Printed by J. A. Dove for Geo. S. Dove & Company, San Francisco 1886 - 237 x 150 mm. (9 1/4 x 5 7/8"). iv, 684 pp. FIRST EDITION. Contemporary sheepskin, rebacked preserving most of original backstrip, raised bands, two (original) black morocco labels, new endpapers. Flake/Draper 5575. Leather worn away at corners and rubbed along bottom edges, boards somewhat soiled, marked, and abraded, but the restored binding entirely sound. Leaves faintly browned at edges because of lower quality paper, but a very good copy internally, generally clean and quite smooth and fresh. Written by the founder of a Mormon sect known as Church of the Firstborn, this work contains the revelations Joseph Morris reported receiving from the Seventh Angel of the Book of Revelations in 1857. Morris (1824-62) wrote letters (included here) to Brigham Young, informing him of his calling to be a prophet and the revelations he had received, but received no reply. Preaching of an imminent Second Coming, Morris gathered about 500 followers, who by 1861 had come together at Kingston Fort, Utah, to await the end of days. When several dates predicted for the Second Advent came and went without incident, some disillusioned adherents tried to leave the fort, but were pursued, returned, and imprisoned. These actions gave the Mormon church the legal grounds needed to put a stop to the Morrisite movement. When Morris refused a federal court order to release those he was holding prisoner, the territorial militia was sent in to enforce it and to free the captives. In the siege and skirmish that followed, known as the Morrisite War, Morris was killed and the sect disbanded. The father and son printer and publisher team who produced this work were former Morrisites who settled in San Francisco after the sect scattered, and who kept their beliefs in Morris alive. In his preface, George Dove notes that the letters Morris sent to Young "contained many new principles which have been made use of by the leaders of the old [i.e, LDS] Church whenever they had an opportunity to present them to the saints [i.e., church members] as new truths which had been retained until wisdom dictated that they should be made known." The Doves reestablished the Church of the Firstborn in San Francisco in 1876, and continued to proselytize for their fallen prophet for 35 years, though with little success. Written by the founder of a Mormon sect known as Church of the Firstborn, this work contains the revelations Joseph Morris reported receiving from the Seventh Angel of the Book of Revelations in 1857. Morris (1824-62) wrote letters (included here) to Brigham Young, informing him of his calling to be a prophet and the revelations he had received, but received no reply. Preaching of an imminent Second Coming, Morris gathered about 500 followers, who by 1861 had come together at Kingston Fort, Utah, to await the end of days. When several dates predicted for the Second Advent came and went without incident, some disillusioned adherents tried to leave the fort, but were pursued, returned, and imprisoned. These actions gave the Mormon church the legal grounds needed to put a stop to the Morrisite movement. When Morris refused a federal court order to release those he was holding prisoner, the territorial militia was sent in to enforce it and to free the captives. In the siege and skirmish that followed, known as the Morrisite War, Morris was killed and the sect disbanded. The father and son printer and publisher team who produced this work were former Morrisites who settled in San Francisco after the sect scattered, and who kept their beliefs in Morris alive. In his preface, George Dove notes that the letters Morris sent to Young "contained many new principles which have been made use of by the leaders of the old [i.e, LDS] Church whenever they had an opportunity to present them to the saints [i.e., church members] as new truths which had been retained until wisdom dictated that they should be made known." The Doves reestablished the Church of the Firstborn in San Francisc [Attributes: First Edition]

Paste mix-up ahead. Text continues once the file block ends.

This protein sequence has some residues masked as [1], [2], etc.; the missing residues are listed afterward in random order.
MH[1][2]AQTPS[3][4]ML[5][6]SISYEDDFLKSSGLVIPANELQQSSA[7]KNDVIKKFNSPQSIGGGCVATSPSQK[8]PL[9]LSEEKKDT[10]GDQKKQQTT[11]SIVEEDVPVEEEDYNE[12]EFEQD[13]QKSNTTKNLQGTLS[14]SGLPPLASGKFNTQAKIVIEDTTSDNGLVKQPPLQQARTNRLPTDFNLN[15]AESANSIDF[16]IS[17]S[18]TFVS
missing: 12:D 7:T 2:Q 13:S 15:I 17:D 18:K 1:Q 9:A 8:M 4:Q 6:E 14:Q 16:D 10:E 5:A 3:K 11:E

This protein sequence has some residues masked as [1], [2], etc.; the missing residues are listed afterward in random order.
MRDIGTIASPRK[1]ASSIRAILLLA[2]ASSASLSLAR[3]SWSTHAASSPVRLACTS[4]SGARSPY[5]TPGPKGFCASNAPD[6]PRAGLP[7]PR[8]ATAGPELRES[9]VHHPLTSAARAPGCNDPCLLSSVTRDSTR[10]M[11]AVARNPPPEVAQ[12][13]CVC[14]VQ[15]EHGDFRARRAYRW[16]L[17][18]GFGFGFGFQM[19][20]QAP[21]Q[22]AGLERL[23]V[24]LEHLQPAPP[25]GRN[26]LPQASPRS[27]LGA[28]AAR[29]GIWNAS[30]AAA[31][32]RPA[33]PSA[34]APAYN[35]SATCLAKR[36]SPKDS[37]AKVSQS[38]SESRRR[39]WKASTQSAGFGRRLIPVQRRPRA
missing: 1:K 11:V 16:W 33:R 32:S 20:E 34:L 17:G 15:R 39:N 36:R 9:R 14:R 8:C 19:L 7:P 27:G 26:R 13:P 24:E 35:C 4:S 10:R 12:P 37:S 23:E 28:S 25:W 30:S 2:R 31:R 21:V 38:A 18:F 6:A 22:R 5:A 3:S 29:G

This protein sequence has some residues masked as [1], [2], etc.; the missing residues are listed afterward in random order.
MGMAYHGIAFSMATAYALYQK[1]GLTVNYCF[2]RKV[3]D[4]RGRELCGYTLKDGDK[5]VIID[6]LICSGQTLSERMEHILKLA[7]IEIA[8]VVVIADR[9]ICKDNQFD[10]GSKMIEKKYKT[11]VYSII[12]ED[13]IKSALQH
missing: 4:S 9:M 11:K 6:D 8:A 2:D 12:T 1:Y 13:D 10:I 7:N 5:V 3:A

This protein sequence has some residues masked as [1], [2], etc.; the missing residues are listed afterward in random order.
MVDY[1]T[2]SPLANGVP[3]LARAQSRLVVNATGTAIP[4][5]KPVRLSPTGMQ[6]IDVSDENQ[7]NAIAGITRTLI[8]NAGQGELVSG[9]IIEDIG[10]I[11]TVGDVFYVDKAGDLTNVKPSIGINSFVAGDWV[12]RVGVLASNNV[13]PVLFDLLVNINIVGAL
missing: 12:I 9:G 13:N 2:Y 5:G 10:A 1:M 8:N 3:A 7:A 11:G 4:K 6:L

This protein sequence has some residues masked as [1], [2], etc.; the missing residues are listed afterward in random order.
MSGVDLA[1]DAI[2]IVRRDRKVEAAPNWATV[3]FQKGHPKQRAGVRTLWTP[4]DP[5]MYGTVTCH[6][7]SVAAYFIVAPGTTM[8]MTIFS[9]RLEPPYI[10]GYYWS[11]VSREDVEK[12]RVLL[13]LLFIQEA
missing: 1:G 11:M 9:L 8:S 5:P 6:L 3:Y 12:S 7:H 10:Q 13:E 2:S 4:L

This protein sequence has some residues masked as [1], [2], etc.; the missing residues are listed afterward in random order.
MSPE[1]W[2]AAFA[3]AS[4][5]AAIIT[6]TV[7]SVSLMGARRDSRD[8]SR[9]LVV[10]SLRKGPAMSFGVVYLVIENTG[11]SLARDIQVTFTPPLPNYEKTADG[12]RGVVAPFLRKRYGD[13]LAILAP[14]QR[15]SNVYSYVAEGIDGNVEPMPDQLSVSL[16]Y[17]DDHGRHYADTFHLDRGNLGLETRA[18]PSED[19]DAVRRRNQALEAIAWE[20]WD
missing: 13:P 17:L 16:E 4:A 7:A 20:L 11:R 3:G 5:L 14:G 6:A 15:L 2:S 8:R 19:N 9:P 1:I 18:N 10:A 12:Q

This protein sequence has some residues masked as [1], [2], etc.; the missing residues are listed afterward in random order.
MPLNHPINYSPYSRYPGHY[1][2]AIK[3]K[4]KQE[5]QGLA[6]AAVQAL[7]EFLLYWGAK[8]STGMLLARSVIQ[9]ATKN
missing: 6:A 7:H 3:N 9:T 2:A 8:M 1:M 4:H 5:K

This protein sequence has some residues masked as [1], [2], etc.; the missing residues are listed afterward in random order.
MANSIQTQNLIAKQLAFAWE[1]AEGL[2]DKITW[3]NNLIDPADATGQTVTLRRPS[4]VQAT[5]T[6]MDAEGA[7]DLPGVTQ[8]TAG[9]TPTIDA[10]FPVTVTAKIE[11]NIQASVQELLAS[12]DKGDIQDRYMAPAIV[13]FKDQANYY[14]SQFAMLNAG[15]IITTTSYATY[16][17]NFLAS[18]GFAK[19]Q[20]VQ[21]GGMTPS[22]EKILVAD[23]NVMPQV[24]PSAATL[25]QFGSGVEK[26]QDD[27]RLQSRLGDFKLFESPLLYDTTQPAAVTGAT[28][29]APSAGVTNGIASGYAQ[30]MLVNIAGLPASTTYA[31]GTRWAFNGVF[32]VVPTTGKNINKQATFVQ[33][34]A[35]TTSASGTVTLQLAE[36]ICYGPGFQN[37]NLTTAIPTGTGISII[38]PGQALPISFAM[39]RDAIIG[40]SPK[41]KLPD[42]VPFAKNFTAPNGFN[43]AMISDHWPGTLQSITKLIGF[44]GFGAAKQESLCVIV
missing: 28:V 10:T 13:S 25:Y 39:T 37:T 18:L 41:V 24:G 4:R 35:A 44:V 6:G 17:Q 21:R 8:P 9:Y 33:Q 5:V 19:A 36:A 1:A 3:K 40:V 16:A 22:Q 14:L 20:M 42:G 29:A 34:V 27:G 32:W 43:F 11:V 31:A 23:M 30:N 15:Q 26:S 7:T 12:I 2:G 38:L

[Bookseller: Phillip J. Pirages Rare Books (ABAA)]
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         THE STRANGE CASE OF DR JEKYLL AND MR HYDE